United States Bach, Berg, Brahms: Frank Peter Zimmermann (violin), Alan Gilbert (violin and conductor), New York Philharmonic Orchestra,Avery Fisher Hall,New York, 5.10.2011(SSM)
Bach Concerto for Two Violins in D minor
Berg Violin Concerto
Brahms Symphony No. 3 in F major
One has to admire Alan Gilbert for his provocative programming, tying together three works of three very different composers on the basis of the common mood of sadness. There is more than just sadness that connects Bach to Berg. In the final movement, Berg clearly quotes from a Bach chorale, going so far as to incorporate Bach’s own harmonization. The connection with Brahms’s third symphony stretches Gilbert’s thesis. The third symphony, as tonally vague as it is, ultimately ends in F major, the same key of Beethoven’s sixth and eighth, symphonic works that certainly could not be considered sad. Except for the decidedly upbeat (as upbeat as Brahms ever is) symphony in D major the first and fourth are in the traditionally “sad” keys of D and E minor. Gilbert ends an interview about the program stating, “Somehow these works work really well together, I think, on a program.”
Regardless of whether the three works performed last night had a common theme – musical programs, after all, are not Sunday crossword puzzles – it was nonetheless another adventuresome programming effort by Mr. Gilbert.
A quick look at the fascinating NY Philharmonic digital archives reveals that not much Bach has been performed at Avery Fisher Hall by the New York Philharmonic in recent years. In fact, this was the first performance of the Bach double violin concerto since April of 1985. That concert, reviewed by Donal Henahan in the New York Times complained that the concert was old-fashioned and ponderous; and that the two soloists, associate and assistant concertmasters, showed “sturdy competence but no special flair or rhythmic variety.” Twenty-six years later his issues with that performance are the same as most critics would have with last night’s concert. Gilbert nodded his head only once to Baroque historically informed performance practice by resizing the orchestra to the acceptable sixteen players: four first violins, four second violins, four violas, four celli (although I could only see three), two double basses and a harpsichord continuo. Was there much else that Gilbert could do to inform the work with some standard early music techniques? Short of giving his orchestra Baroque instruments and bows and sending them across the street to the Juilliard School’s Historical Performance division for a crash course in playing without vibrato and with dotted rhythms, not much. He would also have had to request that the acoustic pods that were installed during the summer’s Mostly Mozart Festival to reduce reverberation, brighten the higher registers and repair the flat radio sonority that came from onstage, be reinstalled. Nevertheless, both instrumentalists played with flair and vitality and Gilbert’s skill as a violinist (he started playing at five and appeared as orchestral soloist at ten) is another feather to put in his hat.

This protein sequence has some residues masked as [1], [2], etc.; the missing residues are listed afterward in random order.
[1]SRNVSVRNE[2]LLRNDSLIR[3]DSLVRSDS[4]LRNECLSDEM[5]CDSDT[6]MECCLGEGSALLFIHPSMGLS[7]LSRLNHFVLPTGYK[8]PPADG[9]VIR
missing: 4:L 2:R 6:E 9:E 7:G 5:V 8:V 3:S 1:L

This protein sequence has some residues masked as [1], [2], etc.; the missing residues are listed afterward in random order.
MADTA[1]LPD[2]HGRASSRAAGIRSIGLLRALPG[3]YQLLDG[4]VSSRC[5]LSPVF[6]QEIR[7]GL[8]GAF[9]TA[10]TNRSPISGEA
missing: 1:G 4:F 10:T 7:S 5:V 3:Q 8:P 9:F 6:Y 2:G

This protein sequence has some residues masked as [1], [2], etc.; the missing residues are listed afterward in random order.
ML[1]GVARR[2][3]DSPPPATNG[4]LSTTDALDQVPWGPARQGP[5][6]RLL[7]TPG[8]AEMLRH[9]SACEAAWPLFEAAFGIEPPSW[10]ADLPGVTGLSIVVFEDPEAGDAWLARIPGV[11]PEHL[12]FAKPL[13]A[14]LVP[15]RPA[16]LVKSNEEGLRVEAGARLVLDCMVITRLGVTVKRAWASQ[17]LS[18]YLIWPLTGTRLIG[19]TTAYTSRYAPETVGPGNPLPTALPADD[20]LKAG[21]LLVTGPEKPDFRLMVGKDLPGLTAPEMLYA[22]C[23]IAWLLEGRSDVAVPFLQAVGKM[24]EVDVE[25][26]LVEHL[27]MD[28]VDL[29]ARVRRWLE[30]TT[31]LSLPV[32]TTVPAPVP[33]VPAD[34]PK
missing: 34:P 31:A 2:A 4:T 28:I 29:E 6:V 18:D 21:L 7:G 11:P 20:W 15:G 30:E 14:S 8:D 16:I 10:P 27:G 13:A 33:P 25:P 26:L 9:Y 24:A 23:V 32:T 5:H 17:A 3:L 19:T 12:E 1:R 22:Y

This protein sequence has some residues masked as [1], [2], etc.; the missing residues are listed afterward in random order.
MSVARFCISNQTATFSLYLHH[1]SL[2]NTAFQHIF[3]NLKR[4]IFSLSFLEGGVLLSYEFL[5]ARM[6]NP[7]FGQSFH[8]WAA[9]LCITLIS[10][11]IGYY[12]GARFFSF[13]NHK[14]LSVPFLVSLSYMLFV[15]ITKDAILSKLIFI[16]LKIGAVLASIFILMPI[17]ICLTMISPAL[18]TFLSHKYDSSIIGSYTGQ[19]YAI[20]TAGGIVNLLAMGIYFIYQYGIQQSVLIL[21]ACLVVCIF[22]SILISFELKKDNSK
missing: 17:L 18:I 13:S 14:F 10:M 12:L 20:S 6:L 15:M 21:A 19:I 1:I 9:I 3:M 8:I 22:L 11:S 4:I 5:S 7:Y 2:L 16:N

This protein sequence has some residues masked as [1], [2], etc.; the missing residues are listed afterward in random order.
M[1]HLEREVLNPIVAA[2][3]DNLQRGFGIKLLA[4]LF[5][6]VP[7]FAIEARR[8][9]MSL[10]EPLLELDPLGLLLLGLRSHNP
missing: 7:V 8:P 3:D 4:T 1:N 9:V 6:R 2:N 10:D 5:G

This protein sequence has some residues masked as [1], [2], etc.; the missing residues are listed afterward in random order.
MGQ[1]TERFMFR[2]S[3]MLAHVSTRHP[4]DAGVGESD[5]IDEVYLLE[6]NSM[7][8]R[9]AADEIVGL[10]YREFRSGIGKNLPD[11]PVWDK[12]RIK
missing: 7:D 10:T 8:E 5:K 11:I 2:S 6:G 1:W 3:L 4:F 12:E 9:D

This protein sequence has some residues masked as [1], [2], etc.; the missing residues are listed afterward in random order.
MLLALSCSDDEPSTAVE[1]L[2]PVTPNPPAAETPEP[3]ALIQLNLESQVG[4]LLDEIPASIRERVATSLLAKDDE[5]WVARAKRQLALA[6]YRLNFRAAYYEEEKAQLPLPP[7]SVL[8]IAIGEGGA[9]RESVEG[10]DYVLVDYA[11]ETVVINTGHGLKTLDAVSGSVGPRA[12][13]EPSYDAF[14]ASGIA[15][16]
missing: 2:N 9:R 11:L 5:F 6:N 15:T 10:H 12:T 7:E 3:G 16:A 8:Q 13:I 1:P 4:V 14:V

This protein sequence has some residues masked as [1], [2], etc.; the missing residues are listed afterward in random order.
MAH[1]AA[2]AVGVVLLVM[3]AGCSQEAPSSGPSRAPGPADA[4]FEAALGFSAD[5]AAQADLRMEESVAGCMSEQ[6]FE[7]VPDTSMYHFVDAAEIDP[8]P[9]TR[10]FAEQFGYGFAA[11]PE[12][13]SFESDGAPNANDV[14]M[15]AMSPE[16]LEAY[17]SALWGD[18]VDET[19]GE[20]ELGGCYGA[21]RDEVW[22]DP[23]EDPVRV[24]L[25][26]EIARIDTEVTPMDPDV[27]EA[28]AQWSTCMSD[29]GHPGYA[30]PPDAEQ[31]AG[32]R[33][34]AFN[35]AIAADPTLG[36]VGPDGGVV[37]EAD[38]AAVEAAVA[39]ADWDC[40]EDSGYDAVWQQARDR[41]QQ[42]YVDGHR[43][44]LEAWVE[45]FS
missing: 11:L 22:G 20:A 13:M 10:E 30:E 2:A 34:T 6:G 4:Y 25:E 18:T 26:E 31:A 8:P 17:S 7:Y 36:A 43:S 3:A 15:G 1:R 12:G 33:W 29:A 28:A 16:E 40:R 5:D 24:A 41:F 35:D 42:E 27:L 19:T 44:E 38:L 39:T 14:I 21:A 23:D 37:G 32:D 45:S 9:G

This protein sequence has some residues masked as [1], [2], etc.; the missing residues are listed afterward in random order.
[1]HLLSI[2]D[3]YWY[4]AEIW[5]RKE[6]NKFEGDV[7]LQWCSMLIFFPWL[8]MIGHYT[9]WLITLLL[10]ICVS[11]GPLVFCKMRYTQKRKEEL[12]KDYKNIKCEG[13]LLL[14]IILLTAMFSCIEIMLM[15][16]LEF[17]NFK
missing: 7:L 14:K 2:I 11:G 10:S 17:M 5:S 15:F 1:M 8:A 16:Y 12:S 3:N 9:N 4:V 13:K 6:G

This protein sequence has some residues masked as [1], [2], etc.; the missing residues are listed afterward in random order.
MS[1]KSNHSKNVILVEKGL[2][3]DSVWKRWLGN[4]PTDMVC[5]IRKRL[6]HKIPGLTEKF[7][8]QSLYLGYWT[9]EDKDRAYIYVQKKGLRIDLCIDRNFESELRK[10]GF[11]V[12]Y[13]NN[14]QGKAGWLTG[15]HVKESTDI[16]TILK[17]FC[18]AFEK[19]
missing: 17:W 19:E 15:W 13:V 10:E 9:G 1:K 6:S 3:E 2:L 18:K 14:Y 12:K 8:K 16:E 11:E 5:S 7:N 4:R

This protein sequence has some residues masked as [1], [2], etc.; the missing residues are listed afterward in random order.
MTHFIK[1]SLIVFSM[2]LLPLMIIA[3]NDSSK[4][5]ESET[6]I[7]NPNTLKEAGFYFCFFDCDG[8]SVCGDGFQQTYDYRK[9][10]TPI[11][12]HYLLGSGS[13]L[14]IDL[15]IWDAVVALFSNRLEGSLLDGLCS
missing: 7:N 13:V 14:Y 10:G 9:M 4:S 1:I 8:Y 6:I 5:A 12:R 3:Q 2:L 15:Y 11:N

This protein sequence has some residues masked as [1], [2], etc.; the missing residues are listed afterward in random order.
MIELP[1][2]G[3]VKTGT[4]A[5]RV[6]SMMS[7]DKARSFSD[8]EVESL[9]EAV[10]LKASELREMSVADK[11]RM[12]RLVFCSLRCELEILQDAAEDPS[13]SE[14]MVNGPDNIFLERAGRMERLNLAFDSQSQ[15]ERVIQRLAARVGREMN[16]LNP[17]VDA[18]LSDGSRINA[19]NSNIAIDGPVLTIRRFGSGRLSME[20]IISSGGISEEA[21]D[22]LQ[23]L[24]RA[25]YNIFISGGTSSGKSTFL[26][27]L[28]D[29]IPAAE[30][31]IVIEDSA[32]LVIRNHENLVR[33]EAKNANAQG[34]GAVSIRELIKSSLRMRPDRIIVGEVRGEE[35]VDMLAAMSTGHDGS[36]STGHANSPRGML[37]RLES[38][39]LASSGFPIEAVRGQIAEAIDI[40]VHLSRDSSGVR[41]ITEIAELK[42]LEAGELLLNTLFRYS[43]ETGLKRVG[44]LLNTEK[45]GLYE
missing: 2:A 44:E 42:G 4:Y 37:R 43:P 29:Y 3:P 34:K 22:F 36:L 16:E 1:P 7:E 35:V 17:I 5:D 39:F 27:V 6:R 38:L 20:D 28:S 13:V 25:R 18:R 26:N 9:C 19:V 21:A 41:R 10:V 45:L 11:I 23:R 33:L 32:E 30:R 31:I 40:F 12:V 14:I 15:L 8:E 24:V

The Berg Violin Concerto that followed was also somewhat disappointing. Zimmerman contributed his major role with appropriate emotional conviction, evidently well-versed in the subtleties of this difficult but moving work. The problem had much to do with balance. There is a wonderful point in the first movement where the flute plays a lovely little refrain that the soloist echoes. The brass came in at that moment so forcefully that the soloist was drowned out, but part of a conductor’s job is to be a virtual recording engineer, preparing the orchestra so that the balance between soloist and orchestra allows independent audibility of all instruments.
The Berg concerto is that rare piece of “modern” music that is on some level accessible to most listeners. It’s dramatic, touching, angry but ultimately accepting of one’s place in life, with the final movement’s chorale echoing the resignation of Bach’s unsung words, “Es ist genug.” Certainly this is not a easy piece, nor a particularly happy one, but the unsmiling faces of the orchestra members bowing for the applause made this audience member feel funereal.
The third symphony of Brahms concluded the concert. This work is another difficult creation by a difficult composer. The third looks forward to Bruckner and Mahler, whereas Brahms’s other symphonies look back to Beethoven. For these symphonists, the conductor needs to keep in mind that there is a conceptual line connecting the movements which needs to be understood in its whole as well as in its parts. Bruckner, for example, needs a tremendously broad perspective that holds the ambiguous sections together; otherwise all we hear are scraps of music that come and go with no connection to one another. Brahms’s third symphony has a similar nature, at least in the first and last movements where fragment phrases predominate. The third movement is the most familiar, composed in the form of the traditional minuet and trio, the main theme repeated so many times that we walk out humming it. But the other movements need the conductor’s help to make them appealing.
Perhaps Gilbert was worn down by the weight of the previous melancholic nature of the program: an adventuresome effort, but not a particularly satisfying one for me.